Floating around the edges of my brain in this very very busy week has been Colm Toibin’s Brooklyn. I keep glimpsing the movie posters (it feels like it ought to be called a movie, not a film) as I stride along tube tunnels rushing from one meeting to the next, and there was a lovely unignorable article on the costumes in last week’s New Yorker. The posters niggle at me: it looks so beautiful, the characters look well-cast, and everyone who is anyone says it is Very Well Done, but I won’t be going.
Ever since the bitter disappointment of the Harry Potter film franchise, where the Hogwarts staircases looked wrong and the Weasley twins weren’t hot, I am beyond wary of adaptations of my most beloved books. All it takes is one detail which doesn’t match how it all looks in my head, and I’ll be out. And as this is pretty much impossible to avoid, I shan’t be going. Another worry is that people will watch the film and not read the book. So this is, I suppose, a plea to read the book. And then see the film if you want, but, please, oh, please please please, read the book first.
It is a truly superb novel about love, disappointment, growing up somewhere far from home, told with such care and in the most beautiful prose you’ll ever read (unless of course you then go on to read Toibin’s latest, Norah Webster, which is more than a match for it). The bare bones of the story are this: Eilis, a young woman, is unable to find work in her native Ireland, so off she goes, all alone to Brooklyn. It is set in the 1950s; but not the whizzy 1950s technicolour of Grease and Happy Days, but the muted, one-good-dress-to-go-dancing-in, women-struggling-against-repression-actual 1950s. I don’t want to say any more because the plot is so simple and so perfectly told that you should just go and read it.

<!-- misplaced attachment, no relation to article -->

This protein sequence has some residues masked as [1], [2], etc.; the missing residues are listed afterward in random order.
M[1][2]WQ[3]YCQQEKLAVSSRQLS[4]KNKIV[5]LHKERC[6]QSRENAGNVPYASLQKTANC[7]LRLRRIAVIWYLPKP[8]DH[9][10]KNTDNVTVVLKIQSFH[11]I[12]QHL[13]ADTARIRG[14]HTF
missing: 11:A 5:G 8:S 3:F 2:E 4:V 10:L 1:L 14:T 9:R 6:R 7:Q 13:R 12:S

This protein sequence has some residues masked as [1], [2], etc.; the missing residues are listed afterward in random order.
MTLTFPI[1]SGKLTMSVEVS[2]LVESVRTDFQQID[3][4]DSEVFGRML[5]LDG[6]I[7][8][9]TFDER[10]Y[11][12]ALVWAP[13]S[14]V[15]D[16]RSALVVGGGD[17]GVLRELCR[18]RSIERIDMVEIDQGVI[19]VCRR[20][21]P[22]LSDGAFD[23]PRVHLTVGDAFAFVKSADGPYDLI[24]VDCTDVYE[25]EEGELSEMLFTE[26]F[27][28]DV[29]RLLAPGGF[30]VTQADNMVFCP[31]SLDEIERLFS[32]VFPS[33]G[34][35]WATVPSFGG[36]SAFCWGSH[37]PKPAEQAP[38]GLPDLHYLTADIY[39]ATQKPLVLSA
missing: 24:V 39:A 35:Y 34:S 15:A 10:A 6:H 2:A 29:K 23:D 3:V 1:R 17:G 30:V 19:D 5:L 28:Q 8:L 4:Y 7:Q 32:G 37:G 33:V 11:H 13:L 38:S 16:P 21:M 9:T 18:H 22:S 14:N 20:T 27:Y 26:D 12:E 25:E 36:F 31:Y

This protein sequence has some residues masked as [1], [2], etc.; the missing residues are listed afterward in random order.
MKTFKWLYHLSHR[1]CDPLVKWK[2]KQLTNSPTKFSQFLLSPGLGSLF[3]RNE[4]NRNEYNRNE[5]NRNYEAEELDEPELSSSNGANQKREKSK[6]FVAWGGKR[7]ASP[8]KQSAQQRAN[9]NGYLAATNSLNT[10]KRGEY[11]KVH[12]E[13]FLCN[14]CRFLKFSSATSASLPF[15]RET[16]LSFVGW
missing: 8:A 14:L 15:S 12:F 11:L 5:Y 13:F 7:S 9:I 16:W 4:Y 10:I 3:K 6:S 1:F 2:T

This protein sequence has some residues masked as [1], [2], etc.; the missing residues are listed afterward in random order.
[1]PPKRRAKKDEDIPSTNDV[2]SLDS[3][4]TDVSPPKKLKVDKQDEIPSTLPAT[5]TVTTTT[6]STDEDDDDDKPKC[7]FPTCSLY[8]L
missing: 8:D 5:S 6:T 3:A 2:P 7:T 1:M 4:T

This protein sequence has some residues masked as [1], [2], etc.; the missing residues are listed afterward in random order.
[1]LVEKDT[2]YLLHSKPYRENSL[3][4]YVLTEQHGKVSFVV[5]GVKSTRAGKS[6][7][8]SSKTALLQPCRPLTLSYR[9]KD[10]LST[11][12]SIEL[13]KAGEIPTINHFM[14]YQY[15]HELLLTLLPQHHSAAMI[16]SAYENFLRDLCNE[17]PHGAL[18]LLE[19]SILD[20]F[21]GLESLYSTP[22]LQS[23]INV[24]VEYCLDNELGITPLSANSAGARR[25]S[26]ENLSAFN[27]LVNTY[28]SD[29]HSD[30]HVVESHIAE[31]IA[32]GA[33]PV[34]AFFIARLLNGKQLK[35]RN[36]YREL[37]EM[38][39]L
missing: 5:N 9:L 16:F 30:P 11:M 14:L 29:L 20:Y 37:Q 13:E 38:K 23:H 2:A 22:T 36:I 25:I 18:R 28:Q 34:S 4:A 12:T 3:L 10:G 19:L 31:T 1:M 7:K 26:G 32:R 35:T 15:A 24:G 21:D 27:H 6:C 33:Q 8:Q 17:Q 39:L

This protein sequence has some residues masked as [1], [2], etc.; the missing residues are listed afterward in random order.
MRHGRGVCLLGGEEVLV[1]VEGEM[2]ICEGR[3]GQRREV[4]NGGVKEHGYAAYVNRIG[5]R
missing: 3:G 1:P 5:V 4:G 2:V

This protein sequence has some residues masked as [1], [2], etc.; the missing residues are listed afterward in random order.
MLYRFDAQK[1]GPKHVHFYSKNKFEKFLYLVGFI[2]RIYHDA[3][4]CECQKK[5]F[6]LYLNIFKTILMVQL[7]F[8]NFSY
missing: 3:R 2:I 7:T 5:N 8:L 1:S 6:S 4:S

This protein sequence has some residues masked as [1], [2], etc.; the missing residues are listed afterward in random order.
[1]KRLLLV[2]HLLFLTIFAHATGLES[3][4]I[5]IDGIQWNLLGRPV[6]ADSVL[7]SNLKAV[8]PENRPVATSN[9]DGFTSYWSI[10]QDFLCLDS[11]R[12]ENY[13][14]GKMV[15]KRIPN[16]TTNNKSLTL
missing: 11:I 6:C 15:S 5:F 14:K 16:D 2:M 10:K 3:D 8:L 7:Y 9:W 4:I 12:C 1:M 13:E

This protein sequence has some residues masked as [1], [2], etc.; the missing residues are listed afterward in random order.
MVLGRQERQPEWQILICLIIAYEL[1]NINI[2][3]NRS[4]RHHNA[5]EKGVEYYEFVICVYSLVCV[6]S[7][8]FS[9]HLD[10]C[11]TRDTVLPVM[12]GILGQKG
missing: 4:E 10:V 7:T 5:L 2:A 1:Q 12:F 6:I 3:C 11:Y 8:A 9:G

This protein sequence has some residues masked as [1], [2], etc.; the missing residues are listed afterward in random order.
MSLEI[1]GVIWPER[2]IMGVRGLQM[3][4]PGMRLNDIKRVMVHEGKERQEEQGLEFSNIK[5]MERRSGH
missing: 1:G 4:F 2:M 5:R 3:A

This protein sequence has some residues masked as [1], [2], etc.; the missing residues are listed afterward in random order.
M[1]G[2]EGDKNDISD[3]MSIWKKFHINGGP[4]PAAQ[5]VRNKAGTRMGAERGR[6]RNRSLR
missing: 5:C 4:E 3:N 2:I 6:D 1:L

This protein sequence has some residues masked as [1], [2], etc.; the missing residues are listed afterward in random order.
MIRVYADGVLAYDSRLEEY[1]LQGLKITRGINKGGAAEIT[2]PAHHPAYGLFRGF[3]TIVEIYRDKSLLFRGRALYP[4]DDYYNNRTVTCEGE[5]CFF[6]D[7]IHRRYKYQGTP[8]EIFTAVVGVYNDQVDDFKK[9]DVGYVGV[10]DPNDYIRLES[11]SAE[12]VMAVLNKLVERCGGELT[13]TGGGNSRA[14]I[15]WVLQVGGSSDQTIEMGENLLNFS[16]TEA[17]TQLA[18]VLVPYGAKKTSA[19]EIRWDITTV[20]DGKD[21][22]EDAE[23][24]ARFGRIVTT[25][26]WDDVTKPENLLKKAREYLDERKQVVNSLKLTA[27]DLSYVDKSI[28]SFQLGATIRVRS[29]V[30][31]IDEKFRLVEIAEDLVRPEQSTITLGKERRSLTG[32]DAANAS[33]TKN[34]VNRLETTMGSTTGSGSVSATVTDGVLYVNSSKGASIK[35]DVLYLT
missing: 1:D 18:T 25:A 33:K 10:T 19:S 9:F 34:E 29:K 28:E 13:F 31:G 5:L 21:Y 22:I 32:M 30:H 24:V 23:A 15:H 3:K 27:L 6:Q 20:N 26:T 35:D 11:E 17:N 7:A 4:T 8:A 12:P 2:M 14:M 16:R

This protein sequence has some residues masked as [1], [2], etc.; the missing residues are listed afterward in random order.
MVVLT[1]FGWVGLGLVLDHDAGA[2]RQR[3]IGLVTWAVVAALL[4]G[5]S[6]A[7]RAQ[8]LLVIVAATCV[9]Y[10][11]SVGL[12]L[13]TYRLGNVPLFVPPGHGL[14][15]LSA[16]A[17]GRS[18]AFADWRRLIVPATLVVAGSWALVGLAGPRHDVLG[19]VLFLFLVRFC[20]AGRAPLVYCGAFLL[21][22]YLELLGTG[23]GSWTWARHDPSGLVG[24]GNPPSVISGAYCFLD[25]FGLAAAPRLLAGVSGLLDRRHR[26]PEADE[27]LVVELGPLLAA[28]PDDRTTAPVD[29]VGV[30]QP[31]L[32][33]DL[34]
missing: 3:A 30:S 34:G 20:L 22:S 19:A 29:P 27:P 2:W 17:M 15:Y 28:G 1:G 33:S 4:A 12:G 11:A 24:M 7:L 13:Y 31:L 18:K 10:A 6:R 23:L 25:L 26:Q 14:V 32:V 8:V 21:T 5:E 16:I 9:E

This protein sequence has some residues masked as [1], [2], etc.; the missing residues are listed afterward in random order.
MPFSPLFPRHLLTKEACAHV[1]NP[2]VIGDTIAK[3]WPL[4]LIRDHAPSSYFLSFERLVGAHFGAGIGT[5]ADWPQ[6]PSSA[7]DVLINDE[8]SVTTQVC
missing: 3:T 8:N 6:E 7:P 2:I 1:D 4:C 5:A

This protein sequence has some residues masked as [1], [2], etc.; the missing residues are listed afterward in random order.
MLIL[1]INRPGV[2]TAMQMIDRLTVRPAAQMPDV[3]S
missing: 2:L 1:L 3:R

I wish someone had given it to me when I went off all alone on my gap year, to somewhere completely unknown to me, and without the comfort blanket of my best best best love-them-never-ever-apart-girlfriends and my mobile phone. Sure, millenial 2008 Senegal is a rather different prospect to 1950s Brooklyn, and I had a choice in what I was doing, and I had things like email and Facebook before it got clogged with the unecessary bumph of other people’s lives, and most importantly of all the book hadn’t actually been published yet, but still: it is the best book about leaving home and being far far away that I have ever read. It makes you realise it is all going to be OK, but not without you putting in some work, taking a deep breath, getting out and finding your own way of quelling the insistent tug of home, whilst showing that actually, that’s never ever going to go.
In the novel, Eilis ends up taking a nightime book-keeping course in Brooklyn and is very good at it. In Senegal, I started running a weekly breakfast for street kids, which sounds far holier-than-thou than it actually was. Like Eilis, I never thought that’s what I’d end up doing. She makes mistakes: the sort of mistakes anyone could make, and anyone does make, because when you’re young, or actually just when you’re human, you do make mistakes. But this isn’t a book about falling in love with a hapless naughty heroine: Eilis is just an ordinary girl, making her way through her own quiet life. That you care so much about her is the perfect testament to Colm Toibin’s quiet, utterly assured genius in taking a simple every day story, and making it into so much more. She isn’t special, but the book makes her so.
So I didn’t read it in Senegal, or when I went off to uni, or when I moved to Paris all by myself, which all would have really been the perfect times to read it. I read it on a sunlounger in Sardinia a year or so ago, in a heady 3 hour rush, sipping on Aperol Spritz, and that was still pretty perfect. Our bookshelf always has three copies on, ready for the inevitable dinner party query: ‘I need a really good novel to read: what can you recommend?’ No matter who asks, I’ll always recommend it. And surely, there can be no higher praise.